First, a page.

Appellant, Christopher Traylor, a minor, and his parents brought this medical malpractice action alleging that appellee negligently ordered that the drug Pitocin be given to appellant Mary Traylor ("Mrs. Traylor") while she was in active labor. Mrs. Traylor experienced an immediate reaction to the drug, undergoing uncontrollable 90-second contractions every three minutes for 27 minutes until she had an uncontrolled non-sterile delivery on a labor stretcher without physician assistance en route to the delivery room. Appellants charged that as a result of "the Pitocin induced traumatic labor and expressed delivery," the child was deprived of adequate blood circulation and oxygen distribution, which caused permanent disability. The trial court granted appellee's motion for summary judgment finding that the affidavit of appellants' expert did not "set forth the standard of acceptable professional conduct or a deviation from that standard by Defendant Moyer which proximately caused Plaintiff's injuries" and did not "create a genuine issue of material fact to be resolved by a jury." The trial court also held that the parents' claim for past and future medical expenses was barred by OCGA 9-3-71
. This appeal followed.
1. Appellants enumerate as error the grant of summary judgment contending that the affidavit of their expert was sufficient to create a genuine issue of fact as to appellee's negligence. In his affidavit, appellants' expert stated his familiarity "with the standard of care required of obstetric physicians generally in the treatment and care of pregnant women and the delivery of infants" and specifically, "the standard of care required in the use of Pitocin in the delivery process." He averred that Pitocin was ordered by appellee and given intravenously without first examining Mrs. Traylor or being present in the hospital during the administration of the drug and that Mrs. Traylor had contractions 90 seconds in duration every three minutes for 27 minutes after the Pitocin infusion until the "precipitous uncontrolled non-sterile delivery." He concluded that "the act of giving Pitocin to a multiparous patient without prior examination by a physician, without any obstetric indication and without a physician being present during initiation of the infusion falls below the standard care for physicians, nurses and hospitals under like and similar circumstances." The expert added that "[i]t is a well known medical fact that prolonged uterine contractions in labor can produce fetal hypoxia." A "plaintiff cannot prevail on motion for summary judgment by merely presenting a conclusory opinion that defendant was negligent or failed to adhere to the professional standard. [Cit.] She must state the particulars. She must establish the parameters of the acceptable professional conduct and set forth how or in what way the defendant deviated therefrom. [Cits.]" (Emphasis in original.) Loving v. Nash, 182 Ga. App. 253 (1) (355 SE2d 448) (1987)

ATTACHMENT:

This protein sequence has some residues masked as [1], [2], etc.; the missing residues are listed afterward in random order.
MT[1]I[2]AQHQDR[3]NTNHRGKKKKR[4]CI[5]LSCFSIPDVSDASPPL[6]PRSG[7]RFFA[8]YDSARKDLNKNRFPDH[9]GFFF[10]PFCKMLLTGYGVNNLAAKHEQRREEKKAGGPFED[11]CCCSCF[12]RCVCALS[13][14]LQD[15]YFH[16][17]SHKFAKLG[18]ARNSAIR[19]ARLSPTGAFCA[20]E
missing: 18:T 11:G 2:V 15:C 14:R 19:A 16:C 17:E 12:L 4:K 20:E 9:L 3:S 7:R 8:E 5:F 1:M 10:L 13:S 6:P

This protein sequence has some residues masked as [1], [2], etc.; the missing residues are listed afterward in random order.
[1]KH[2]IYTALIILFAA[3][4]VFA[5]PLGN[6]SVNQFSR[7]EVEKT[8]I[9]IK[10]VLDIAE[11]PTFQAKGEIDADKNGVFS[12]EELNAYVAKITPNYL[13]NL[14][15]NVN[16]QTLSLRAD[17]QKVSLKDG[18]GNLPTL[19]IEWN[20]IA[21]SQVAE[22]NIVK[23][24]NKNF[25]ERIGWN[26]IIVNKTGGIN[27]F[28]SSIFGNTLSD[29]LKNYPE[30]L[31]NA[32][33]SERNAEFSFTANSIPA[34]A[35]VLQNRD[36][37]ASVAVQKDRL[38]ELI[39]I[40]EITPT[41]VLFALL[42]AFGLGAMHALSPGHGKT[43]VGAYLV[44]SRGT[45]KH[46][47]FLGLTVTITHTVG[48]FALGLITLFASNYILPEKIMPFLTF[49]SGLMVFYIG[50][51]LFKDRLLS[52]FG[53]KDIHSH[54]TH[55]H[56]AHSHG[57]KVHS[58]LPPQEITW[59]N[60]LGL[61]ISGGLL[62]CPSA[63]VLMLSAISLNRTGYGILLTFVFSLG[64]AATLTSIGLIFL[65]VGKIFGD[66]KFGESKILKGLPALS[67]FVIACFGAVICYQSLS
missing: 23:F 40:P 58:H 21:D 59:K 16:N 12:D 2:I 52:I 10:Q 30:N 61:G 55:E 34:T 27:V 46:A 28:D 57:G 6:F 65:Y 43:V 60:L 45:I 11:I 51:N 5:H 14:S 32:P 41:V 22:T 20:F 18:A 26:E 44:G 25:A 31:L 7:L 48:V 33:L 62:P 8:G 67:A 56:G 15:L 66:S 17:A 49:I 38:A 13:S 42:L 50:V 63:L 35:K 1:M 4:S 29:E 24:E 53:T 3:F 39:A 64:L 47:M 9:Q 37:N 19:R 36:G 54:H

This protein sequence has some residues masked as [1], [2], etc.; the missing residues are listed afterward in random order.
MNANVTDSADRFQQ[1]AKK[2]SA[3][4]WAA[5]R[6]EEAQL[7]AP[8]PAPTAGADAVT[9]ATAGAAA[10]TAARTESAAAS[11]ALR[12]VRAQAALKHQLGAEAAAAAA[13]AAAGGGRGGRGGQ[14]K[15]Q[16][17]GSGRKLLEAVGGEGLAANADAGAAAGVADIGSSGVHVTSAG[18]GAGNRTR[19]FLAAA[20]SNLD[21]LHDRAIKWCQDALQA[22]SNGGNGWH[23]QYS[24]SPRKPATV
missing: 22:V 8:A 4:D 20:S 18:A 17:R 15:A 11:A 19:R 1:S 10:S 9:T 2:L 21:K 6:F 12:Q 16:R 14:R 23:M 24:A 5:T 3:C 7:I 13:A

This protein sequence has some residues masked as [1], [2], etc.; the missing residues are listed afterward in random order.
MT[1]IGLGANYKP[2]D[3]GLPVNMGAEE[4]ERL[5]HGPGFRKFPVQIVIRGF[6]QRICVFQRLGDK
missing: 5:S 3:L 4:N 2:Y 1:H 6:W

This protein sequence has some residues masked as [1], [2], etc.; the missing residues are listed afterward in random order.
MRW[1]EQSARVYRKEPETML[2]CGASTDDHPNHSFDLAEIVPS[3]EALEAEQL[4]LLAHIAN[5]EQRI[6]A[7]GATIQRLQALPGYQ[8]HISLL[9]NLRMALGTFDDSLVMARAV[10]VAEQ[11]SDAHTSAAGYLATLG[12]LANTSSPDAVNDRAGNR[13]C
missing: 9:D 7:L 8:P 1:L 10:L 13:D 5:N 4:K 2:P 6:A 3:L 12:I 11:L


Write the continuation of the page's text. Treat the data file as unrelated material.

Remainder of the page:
. "[E]very defendant has the right to be advised what harm he has done, and in every case a plaintiff must show prima facie that a negligent act has been committed." Id. at 256. However, " '(e)xplicit conclusory pronouncements out of the mouths of those clothed with the mantle of evidentiary expertise are not essential.' [Cit.] The language in the affidavit may lack the precision indicated from a literal reading of our opinions. But utilization of a common-sense approach to its sufficiency as mandated by Jackson v. Gershon, [251 Ga. 577 (308 SE2d 164) (1983)
], with a view of the proof in favor of the party opposing the motion, requires our holding that genuine issues of material fact remain." Hall v. Okehi, 194 Ga. App. 721 (2) (391 SE2d 787) (1990)
. In our view, the affidavit indicates that appellants' expert believed that the standard of care of physicians under like and similar circumstances required that there be an examination, some obstetric indication and/or the presence of a physician during its infusion, before Pitocin is given to a multiparous patient in labor and that Mrs. Traylor's traumatic delivery and the child's loss of oxygen resulted from appellee's deviation from the standard. Therefore, the affidavit was sufficient to create a genuine issue of fact as to appellee's negligence and proximate cause, and the trial court erred in concluding otherwise and in granting summary judgment to appellee. See Hooker v.
2. Appellants contend that the trial court's order granting summary judgment to appellee as to the parents' recovery of medical expenses could be read to bar the child's recovery of future medical expenses. We disagree. The trial court's order entered on March 16, 1990 made it abundantly clear that the child's action was not time-barred, and the subsequently entered Supplemental Order, while granting summary judgment to appellee, did so as to the parents' claim for medical expenses which was time-barred according to OCGA 9-3-71
Appellants also urge this court to interpret the 1987 amendment to OCGA 9-3-73
to allow a minor to recover his own medical expenses from the point of filing forward, even in instances in which the claim is brought during his minority. We do not find, however, that the change in the statute of limitation as to when a minor may bring an action for medical malpractice altered the holding in Rose v. Hamilton Med. Center, 184 Ga. App. 182 (361 SE2d 1) (1987)
, that the right to recover the medical expenses of a minor is vested with the parents. This enumeration of error is without merit.
Long, Weinberg, Ansley & Wheeler, Robert G. Tanner, Love & Willingham, Daryll Love, Hezekiah Sistrunk, Jr., Thomas K. Foster, for appellee.